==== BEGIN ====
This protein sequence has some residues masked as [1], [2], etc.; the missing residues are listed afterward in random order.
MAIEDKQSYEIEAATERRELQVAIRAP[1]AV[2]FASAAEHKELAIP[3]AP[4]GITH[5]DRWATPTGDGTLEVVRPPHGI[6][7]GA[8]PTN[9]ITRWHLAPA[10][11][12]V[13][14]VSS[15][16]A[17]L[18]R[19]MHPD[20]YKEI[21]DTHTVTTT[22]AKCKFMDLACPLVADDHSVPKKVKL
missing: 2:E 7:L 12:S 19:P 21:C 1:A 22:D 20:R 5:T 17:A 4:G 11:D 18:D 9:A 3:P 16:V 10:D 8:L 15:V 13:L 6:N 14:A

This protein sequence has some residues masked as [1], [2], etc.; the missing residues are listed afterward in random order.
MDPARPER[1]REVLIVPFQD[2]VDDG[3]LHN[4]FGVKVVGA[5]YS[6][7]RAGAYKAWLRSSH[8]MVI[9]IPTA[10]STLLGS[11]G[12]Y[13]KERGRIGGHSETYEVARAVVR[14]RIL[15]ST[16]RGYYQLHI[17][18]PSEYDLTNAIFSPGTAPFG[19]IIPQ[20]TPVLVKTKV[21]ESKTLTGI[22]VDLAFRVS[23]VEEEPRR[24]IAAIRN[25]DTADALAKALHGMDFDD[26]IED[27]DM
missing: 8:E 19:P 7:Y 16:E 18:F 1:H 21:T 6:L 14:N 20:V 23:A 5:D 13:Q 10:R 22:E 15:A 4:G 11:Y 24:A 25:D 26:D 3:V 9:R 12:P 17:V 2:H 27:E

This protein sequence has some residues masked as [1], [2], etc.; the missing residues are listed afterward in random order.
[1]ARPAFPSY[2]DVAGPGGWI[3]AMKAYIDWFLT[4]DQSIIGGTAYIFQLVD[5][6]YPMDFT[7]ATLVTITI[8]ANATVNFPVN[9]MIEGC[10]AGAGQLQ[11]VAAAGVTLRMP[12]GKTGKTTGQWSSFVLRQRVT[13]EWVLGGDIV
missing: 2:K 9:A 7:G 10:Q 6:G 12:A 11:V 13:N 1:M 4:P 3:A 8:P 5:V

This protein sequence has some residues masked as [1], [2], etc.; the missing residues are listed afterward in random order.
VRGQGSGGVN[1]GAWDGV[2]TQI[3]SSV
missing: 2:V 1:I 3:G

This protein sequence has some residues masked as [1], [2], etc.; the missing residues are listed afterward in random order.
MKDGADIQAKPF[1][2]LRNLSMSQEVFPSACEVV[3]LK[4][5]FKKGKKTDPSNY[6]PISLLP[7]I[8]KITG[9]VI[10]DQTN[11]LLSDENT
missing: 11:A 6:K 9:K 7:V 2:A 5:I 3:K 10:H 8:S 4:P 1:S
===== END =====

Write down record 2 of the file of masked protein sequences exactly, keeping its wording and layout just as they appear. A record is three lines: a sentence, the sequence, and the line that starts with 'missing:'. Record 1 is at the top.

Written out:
This protein sequence has some residues masked as [1], [2], etc.; the missing residues are listed afterward in random order.
MDPARPER[1]REVLIVPFQD[2]VDDG[3]LHN[4]FGVKVVGA[5]YS[6][7]RAGAYKAWLRSSH[8]MVI[9]IPTA[10]STLLGS[11]G[12]Y[13]KERGRIGGHSETYEVARAVVR[14]RIL[15]ST[16]RGYYQLHI[17][18]PSEYDLTNAIFSPGTAPFG[19]IIPQ[20]TPVLVKTKV[21]ESKTLTGI[22]VDLAFRVS[23]VEEEPRR[24]IAAIRN[25]DTADALAKALHGMDFDD[26]IED[27]DM
missing: 8:E 19:P 7:Y 16:E 18:F 1:H 21:T 6:L 14:N 20:V 23:A 5:D 13:Q 10:R 22:E 15:A 4:G 11:Y 24:A 25:D 26:D 3:V 9:R 12:P 17:V 2:H 27:E